That's when I entered the poker world.

The poker world does not operate like much of polite society. One clear difference is the amount of money you have to carry at any given time. In polite society, if you were asked, "How much do you have on you?" you might say, "Twenty." For your future reference, saying that in the poker world means something other than it does standing in line at Wal-Mart. It's a world where twenty dollar bills are cumbersome and fifty dollar bills are unlucky. People routinely borrow hundreds if not thousands of dollars at a time on only a handshake. That is a long way of saying, when you're walking around Vegas, you're likely carrying more money than fits in a standard money clip.

Enter, the rubber band.

Now, maybe I started doing it as an affectation. However, I was carrying a lot of money at any given time and it was true that the amount wouldn't fit in the standard money clip. What's more, it was more money than I was going to carry in my back pocket where any pickpocket could snatch it. Regardless, before long, even when I wasn't carrying much money, I had resorted to using nothing but a rubber band to carry my cash, drivers license, and credit cards.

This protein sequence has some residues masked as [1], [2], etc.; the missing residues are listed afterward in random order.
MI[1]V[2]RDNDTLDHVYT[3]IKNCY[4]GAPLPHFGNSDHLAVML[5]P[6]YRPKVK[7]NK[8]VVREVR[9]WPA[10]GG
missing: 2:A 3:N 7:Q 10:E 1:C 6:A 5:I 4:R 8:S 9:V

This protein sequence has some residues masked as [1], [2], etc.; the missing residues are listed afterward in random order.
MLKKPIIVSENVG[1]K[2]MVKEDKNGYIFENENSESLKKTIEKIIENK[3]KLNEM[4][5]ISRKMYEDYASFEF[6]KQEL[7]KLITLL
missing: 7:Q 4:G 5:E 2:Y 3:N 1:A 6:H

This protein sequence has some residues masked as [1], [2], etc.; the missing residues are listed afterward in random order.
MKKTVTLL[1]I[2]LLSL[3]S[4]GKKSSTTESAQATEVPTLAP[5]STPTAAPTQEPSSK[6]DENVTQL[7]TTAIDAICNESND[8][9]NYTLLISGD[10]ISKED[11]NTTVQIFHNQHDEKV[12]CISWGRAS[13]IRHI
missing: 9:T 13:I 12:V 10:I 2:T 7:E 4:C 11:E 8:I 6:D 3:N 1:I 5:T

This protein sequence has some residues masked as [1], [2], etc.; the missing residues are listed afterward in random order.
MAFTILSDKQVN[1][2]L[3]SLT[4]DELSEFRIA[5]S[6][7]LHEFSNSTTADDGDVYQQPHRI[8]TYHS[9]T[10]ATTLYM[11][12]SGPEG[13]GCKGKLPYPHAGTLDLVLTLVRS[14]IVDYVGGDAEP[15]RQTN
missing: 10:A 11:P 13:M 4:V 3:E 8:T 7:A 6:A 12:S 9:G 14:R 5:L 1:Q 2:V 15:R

I liked it for so many reasons. Unlike a money clip, bills never slipped out. The roll fit perfectly in my front pocket and was always secured by the rubber band. If the rubber band broke, I simply got a new one for a cost of around ten cents. When playing poker two or three nights a week, it was easy to just throw my poker roll around my regular cash and be done with it.

My wife, however, hated it. At first, it was because I would often forget to take my poker money off the roll and I would end up pulling too much cash out of my pocket when were out and about. That was justified. However, her disapproval developed into a full-blown disdain even after I reduced my walking around money to a couple hundred bucks at a time. She hated the rubber band, and, if I was catching her drift, everything it represented. She found a companion in my brother, who upon the loss of my drivers license launched into full mocking mode. "How could it happen?" he would say. "You have such a great system going here!"

It was, in a word, disheartening.